Articles | Volume 20, issue 10
Research article
17 Oct 2016
Research article |  | 17 Oct 2016

Describing the interannual variability of precipitation with the derived distribution approach: effects of record length and resolution

Claudio I. Meier, Jorge Sebastián Moraga, Geri Pranzini, and Peter Molnar

Abstract. Interannual variability of precipitation is traditionally described by fitting a probability model to yearly precipitation totals. There are three potential problems with this approach: a long record (at least 25–30 years) is required in order to fit the model, years with missing rainfall data cannot be used, and the data need to be homogeneous, i.e., one has to assume stationarity. To overcome some of these limitations, we test an alternative methodology proposed by Eagleson (1978), based on the derived distribution (DD) approach. It allows estimation of the probability density function (pdf) of annual rainfall without requiring long records, provided that continuously gauged precipitation data are available to derive external storm properties. The DD approach combines marginal pdfs for storm depths and inter-arrival times to obtain an analytical formulation of the distribution of annual precipitation, under the simplifying assumptions of independence between events and independence between storm depth and time to the next storm. Because it is based on information about storms and not on annual totals, the DD can make use of information from years with incomplete data; more importantly, only a few years of rainfall measurements should suffice to estimate the parameters of the marginal pdfs, at least at locations where it rains with some regularity.

For two temperate locations in different climates (Concepción, Chile, and Lugano, Switzerland), we randomly resample shortened time series to evaluate in detail the effects of record length on the DD, comparing the results with the traditional approach of fitting a normal (or lognormal) distribution. Then, at the same two stations, we assess the biases introduced in the DD when using daily totalized rainfall, instead of continuously gauged data. Finally, for randomly selected periods between 3 and 15 years in length, we conduct full blind tests at 52 high-quality gauging stations in Switzerland, analyzing the ability of the DD to estimate the long-term standard deviation of annual rainfall, as compared to direct computation from the sample of annual totals.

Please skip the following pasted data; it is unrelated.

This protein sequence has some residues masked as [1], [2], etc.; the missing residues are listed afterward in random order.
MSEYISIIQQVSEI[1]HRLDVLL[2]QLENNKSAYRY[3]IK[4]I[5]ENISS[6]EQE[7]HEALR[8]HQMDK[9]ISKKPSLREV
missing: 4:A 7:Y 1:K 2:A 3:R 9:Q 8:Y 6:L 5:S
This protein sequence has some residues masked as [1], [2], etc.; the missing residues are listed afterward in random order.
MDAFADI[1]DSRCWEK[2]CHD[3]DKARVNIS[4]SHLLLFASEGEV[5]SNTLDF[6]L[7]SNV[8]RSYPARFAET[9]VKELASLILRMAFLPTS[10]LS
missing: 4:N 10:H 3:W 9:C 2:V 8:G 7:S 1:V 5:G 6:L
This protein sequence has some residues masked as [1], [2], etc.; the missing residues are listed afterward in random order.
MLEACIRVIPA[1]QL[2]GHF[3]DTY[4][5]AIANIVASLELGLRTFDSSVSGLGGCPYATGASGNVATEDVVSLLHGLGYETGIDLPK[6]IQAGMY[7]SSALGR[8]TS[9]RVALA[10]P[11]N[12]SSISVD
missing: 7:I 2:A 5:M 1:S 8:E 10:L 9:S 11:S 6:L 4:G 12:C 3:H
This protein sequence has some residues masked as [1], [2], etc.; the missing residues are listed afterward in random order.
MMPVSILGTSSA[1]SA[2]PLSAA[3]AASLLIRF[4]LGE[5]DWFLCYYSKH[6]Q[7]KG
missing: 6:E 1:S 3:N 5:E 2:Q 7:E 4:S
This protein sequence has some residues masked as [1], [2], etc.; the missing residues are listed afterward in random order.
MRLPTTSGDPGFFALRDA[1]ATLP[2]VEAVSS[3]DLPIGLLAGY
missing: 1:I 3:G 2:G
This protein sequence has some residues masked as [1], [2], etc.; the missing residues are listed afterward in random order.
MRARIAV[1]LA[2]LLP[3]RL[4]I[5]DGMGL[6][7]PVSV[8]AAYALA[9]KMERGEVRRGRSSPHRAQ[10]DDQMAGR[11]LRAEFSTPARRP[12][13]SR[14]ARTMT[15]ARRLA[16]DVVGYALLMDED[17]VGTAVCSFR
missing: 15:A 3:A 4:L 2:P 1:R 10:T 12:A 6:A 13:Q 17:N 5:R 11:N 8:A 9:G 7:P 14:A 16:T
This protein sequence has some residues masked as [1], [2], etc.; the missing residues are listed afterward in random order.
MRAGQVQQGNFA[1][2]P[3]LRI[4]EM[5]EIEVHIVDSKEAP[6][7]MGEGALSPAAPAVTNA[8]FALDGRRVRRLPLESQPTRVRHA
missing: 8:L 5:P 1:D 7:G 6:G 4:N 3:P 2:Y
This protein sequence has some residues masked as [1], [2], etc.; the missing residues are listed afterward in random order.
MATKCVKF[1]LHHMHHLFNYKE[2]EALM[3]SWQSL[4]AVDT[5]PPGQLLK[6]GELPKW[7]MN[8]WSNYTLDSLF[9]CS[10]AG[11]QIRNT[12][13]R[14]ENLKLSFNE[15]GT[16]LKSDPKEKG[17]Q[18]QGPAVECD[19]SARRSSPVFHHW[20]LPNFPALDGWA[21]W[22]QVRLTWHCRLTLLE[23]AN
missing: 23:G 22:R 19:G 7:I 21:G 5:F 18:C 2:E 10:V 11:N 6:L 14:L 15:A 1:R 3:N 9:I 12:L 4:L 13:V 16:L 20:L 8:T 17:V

Our results show that, as compared to the fitting of a normal or lognormal distribution (or equivalently, direct estimation of the sample moments), the DD approach reduces the uncertainty in annual precipitation estimates (especially interannual variability) when only short records (below 6–8 years) are available. In such cases, it also reduces the bias in annual precipitation quantiles with high return periods. We demonstrate that using precipitation data aggregated every 24 h, as commonly available at most weather stations, introduces a noticeable bias in the DD. These results point to the tangible benefits of installing high-resolution (hourly, at least) precipitation gauges, next to the customary, manual rain-measuring instrument, at previously ungauged locations. We propose that the DD approach is a suitable tool for the statistical description and study of annual rainfall, not only when short records are available, but also when dealing with nonstationary time series of precipitation. Finally, to avert any misinterpretation of the presented method, we should like to emphasize that it only applies for climatic analyses of annual precipitation totals; even though storm data are used, there is no relation to the study of extreme rainfall intensities needed for engineering design.

Short summary
We show that the derived distribution approach is able to characterize the interannual variability of precipitation much better than fitting a probabilistic model to annual rainfall totals, as long as continuously gauged data are available. The method is a useful tool for describing temporal changes in the distribution of annual rainfall, as it works for records as short as 5 years, and therefore does not require any stationarity assumption over long periods.